Looking at this same information for electrical engineers isn’t terribly surprising either. California, Boston, New York and Washington all have high densities. But I was a little surprised by Minneapolis, Phoenix and Houston. What industries are clustered there?

Embedded Software Developers

Research, design, develop, and test operating systems-level software, compilers, and network distribution software for medical, industrial, military, communications, aerospace, business, scientific, and general computing applications. Set operational specifications and formulate and analyze software requirements. May design embedded systems software. Apply principles and techniques of computer science, engineering, and mathematical analysis.

I don’t think the description perfectly matches the development of embedded software for discrete products, but this is the closest definition I could find on the site. Here’s the density of these roles across the US.

When it comes to the relative ‘density’ of employment for embedded software developers, it’s no surprise that California, Massachusetts, Seattle (Microsoft?) and New York (IBM?) are some of the top locations. But I was a bit surprised by Washington DC (federal jobs?), Chicago, Dallas (Lockheed?) and Atlanta.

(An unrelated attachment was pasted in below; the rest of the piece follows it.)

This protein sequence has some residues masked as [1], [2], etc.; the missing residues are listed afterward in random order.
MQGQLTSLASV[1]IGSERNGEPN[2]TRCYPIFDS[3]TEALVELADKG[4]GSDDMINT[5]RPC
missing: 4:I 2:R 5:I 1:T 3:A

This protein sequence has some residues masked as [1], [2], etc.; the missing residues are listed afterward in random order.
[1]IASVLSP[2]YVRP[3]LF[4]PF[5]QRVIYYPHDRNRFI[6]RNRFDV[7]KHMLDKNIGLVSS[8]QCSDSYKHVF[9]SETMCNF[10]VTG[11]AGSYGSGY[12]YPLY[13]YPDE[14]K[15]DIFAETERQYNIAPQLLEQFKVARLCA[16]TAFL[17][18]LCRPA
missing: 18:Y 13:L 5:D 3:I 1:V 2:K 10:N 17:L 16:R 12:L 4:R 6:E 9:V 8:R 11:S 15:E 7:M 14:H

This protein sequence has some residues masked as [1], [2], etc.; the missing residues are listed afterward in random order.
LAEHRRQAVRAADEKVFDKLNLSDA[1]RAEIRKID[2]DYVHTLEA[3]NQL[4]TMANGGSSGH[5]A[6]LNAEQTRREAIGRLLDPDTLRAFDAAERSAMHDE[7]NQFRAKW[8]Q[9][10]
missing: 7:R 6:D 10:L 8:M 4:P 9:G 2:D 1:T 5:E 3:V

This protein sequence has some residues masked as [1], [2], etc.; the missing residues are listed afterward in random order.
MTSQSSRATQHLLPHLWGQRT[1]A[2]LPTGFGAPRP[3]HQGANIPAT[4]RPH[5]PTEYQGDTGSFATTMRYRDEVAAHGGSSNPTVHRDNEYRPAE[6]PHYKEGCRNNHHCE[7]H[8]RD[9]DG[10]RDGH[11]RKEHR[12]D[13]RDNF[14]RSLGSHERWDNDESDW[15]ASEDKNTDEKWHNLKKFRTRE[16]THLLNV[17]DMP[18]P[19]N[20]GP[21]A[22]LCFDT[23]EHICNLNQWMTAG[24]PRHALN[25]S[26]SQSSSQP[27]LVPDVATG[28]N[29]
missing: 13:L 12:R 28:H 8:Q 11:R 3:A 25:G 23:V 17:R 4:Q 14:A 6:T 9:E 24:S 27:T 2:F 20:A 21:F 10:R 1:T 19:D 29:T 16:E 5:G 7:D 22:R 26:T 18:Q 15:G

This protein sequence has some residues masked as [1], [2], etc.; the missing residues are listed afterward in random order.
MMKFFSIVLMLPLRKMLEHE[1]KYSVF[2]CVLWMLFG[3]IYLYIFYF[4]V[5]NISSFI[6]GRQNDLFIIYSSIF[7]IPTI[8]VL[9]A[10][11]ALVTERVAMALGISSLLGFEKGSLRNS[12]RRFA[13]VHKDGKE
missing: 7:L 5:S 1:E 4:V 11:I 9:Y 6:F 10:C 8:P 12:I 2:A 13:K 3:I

What is the Best US Location for Technical Center?

When it comes to thinking about where your R&D center (engineering office, technical center or whatever it is called) should be located, you want to make sure that you have a local pool of engineering talent to draw from. Given the prevalence of mechatronic products today, that means you’ll need mechanical engineers, electrical engineers and embedded software developers. Most organizations would prefer to have those engineers co-located too. So given all of that, what are in the US provides the best talent pool across engineering disciplines?

Looking across the numbers in this post, there are actually some consistent locations that keep popping up. Los Angeles, Boston, New York, Washington DC, Chicago and San Jose are in the top ten for all three engineering disciplines. Obviously there are many other considerations to take into account, but from an engineering talent pool perspective, that rounds it out.

Now to really get a good picture of where the best pools of engineering talent are at, much more analysis would need to be done that the little work that has been done here. Nonetheless, it makes for an interesting picture and topic for discussion.

Conclusions and Questions

There are actually a few major metropolitan areas where engineers from all three disciplines are concentrated. These can be good engineering talent pools to draw from or place a technical center. Because when the times comes when you really need new engineers, it needs to happen fast. But be advised; if you are making a decision such as this, do more analysis on these metropolitan and geographic areas in terms of concentration of engineering talent pools.

Got any thoughts? Comment and let us know!

Take care. Talk soon. And thanks for reading.